I still see iron sights like a manual transmission on a car. Can you learn how to drive on an automatic? Absolutely. It’s much more difficult to learn how to drive a manual transmission after learning on an automatic. Learning on a manual first isn’t easy. Learning how to drive an automatic afterwards is much easier. I think that it is generally the same with sights. Plus, how many rifles (especially surplus rifles) do not have optics? Or even the ready capability to take optics? If a new shooter only knows how to shoot with optics and wants to shoot… Read more »
Hey Pete! I think that’s a good analogy. is learning to drive a manual absolutely necessary these days? Probably not. But knowing how to do it does help you be a more well-rounded driver who can handle unexpected situations.
You can learn the fundamentals of marksmanship with an optic, but learning irons along the way better prepares you to handle rifles not equipped with them, or if situations arise where optics aren’t going to cut it.
The scope on my AR broke and I took it off last week. I installed Magpul sights on it. The next morning I zeroed it before participating in a 2-gun match. The match was heavily weighted for pistols and I sucked. I’m not being overly humble, I need to work on my pistol shooting a lot. Anyways, the last stage had 3 “long range” rifle targets. I put that in quotes because the farthest one was about 150 yards away. However it was six-inch diameter popper. Every other competitor had a scope on their rifle and most of them took… Read more »
I have started to forego scopes more and more just because they never seem to be able to hold zero. Almost every rifle, every scope I have ever owned always shoots well; I am an experienced shooter than can make the most of any ammo/gun combination such that if the platform as being shot is capable of say 1MOA or better, I can shoot that. Unfortunately, it seems like I have to sight in the scope almost every range session as if the temperature had a big change on point of impact. Steady temps don’t see changes in zero but… Read more »
Oddly enough, you’re not the first person to leave a comment about that around here. I’ve never had an issue with an optic keeping its zero so long as I’m running the same ammunition from trip to trip. I wonder if there’s something else going on.
Scopes are cheating at anything less than 400 yards unless the target is smaller than an inch wide. That’s how I was taught. I also shot pistol at dangling pieces of thread from 50 feet. Iron sights taught me far more precision that optics every could. I feel it’s more of a learn to drive a stick shift vs learn to drive a self driving car situation. Put the time and effort into shooting with irons, optics come easy after that with just a little practice. The very best shots I’ve been around have all started shooting with irons, they… Read more »
Thanks very much for great information.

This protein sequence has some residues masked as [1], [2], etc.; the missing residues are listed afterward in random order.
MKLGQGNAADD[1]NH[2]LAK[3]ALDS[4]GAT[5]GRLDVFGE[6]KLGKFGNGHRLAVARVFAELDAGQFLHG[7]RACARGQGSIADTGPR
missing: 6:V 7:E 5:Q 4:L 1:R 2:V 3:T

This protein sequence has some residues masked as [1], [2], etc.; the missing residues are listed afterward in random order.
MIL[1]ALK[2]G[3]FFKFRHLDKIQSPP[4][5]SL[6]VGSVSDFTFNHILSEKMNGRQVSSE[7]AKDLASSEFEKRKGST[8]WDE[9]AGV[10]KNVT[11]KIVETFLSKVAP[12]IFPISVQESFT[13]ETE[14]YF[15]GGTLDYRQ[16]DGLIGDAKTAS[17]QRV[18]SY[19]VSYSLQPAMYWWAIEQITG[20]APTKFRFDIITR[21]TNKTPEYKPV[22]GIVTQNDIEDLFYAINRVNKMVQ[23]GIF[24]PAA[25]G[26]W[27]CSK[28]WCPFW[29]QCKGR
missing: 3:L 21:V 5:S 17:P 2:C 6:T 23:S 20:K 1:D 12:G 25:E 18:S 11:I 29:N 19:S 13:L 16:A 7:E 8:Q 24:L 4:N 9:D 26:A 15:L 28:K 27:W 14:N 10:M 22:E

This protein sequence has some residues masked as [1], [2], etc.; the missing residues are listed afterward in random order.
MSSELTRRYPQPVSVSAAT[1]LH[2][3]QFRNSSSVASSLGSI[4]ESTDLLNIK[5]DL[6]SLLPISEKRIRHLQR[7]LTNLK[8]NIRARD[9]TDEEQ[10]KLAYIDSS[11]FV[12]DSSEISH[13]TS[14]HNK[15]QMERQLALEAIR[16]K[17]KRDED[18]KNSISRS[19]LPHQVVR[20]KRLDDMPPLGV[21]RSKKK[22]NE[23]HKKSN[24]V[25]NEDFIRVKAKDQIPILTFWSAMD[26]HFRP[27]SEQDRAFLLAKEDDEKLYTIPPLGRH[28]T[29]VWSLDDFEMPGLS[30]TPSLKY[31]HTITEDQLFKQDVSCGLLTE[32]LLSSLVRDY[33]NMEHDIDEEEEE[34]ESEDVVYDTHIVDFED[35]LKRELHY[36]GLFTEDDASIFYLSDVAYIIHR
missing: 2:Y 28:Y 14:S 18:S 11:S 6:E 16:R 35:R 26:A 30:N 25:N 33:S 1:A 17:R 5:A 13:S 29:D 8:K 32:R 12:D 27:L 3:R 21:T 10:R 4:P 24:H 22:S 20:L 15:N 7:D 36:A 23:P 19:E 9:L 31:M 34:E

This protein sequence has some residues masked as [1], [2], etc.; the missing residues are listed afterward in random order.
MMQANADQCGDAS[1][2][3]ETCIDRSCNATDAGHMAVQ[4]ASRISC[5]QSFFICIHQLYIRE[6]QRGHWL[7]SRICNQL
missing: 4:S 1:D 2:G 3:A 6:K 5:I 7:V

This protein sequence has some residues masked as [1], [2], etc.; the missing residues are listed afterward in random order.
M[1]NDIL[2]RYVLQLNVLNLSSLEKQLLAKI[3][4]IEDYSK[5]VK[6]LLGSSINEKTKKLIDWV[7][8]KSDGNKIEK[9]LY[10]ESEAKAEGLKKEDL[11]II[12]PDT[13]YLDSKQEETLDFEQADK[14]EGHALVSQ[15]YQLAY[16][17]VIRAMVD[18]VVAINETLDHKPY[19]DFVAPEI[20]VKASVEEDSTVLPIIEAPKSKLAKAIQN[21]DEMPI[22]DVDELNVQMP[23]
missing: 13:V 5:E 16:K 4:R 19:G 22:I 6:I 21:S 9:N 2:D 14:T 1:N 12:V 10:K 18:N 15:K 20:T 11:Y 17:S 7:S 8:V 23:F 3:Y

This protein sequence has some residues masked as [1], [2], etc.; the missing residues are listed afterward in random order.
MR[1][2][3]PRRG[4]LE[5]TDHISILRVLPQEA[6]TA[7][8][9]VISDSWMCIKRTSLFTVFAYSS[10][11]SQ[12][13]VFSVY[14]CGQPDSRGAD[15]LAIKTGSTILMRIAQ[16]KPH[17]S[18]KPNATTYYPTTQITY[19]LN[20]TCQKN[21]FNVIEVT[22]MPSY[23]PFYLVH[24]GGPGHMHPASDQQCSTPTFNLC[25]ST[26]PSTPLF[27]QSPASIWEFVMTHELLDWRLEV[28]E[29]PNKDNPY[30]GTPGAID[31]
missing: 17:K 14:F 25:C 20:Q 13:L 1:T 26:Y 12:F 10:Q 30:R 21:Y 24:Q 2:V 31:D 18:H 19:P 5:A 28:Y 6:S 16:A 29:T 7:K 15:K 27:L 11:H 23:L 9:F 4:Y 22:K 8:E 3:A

I thought the main reason that iron sights were considered “fundamental” is their pure reliability. Optics are more susceptible to breakage, battery or electronics failure, etc. Is that not the case?
In this case, I’m referring to the fundamentals of marksmanship. There’s a lot of people who say that you must learn irons before you move to optics, that they are “fundamental” to shooting. To that, I disagree. It’s an important skill, for sure, and irons are certainly going to be a solid backup if a primary optic fails, but I don’t think they are strictly required.
HAve you ever heard of Palma? Those guys shoot itty bitty groups at 1000 using…..that’s rite a peep sight.
I’ve got a simple reason for starting with iron sights: that’s what comes on a BB/pellet gun. I started my shooting career with a Red Ryder BB gun at the ripe old age of 8, and it was a fantastic introduction to shooting. You can buy a jar of 6000 BBs for less than 10 bucks and throw rounds around to your hearts content, and nothing teaches the fundamentals of marksmanship like practice. I shot everything from tin cans to carpenter bees with that crummy little gun, and loved every minute of it. I remember whittling a wedge for the… Read more »
I think the idea is similar to learning to play guitar on a steel string acoustic, so when you pick up an electric with its easy, light action, you find it easy.
There is a certain type of value in starting with the more difficult thing before showing the easier way. But on the other hand, I also think there’s more value in making the experience fun and immediately rewarding. To use your guitar example, is it a better approach to take someone interested in learning guitar and forcing them to practice scales over and over on day 1, or would be a quicker win to show them power chords and have them play a few well known riffs? Either way, they are now playing the guitar- but the second avenue gave… Read more »
With good instruction, learning iron sights is no hurdle at all. I took a Rifle Immersion: Midrange Rifle class at Valor Ridge, and I was able to keep up with the guys running LPVOs and red dots. Irons force you to be consistent with fundamentals to achieve hits. This can be a great training tool to kill bad habits before they become big problems. If a new shooter came to me asking for a roadmap to great marksmanship, I would tell them to use the money they would have spent on a quality, non-CCP optic system on a Valor Ridge… Read more »
Let me kindly, but firmly disagree with you :). It starts with the way you are referring to the “Fundamentals of Marksmanship” as sort of a quasi-religious testament that supposedly has all the answers to all the questions within itself. It does not. So, you are basing the whole argument on the wrong premise, a simple logical fallacy. But let’s try to go your way and see what else you got wrong. So, you say that Iron Sights are not fundamental just because they are not mentioned in the list of the fundamentals? You know what else is not mentioned… Read more »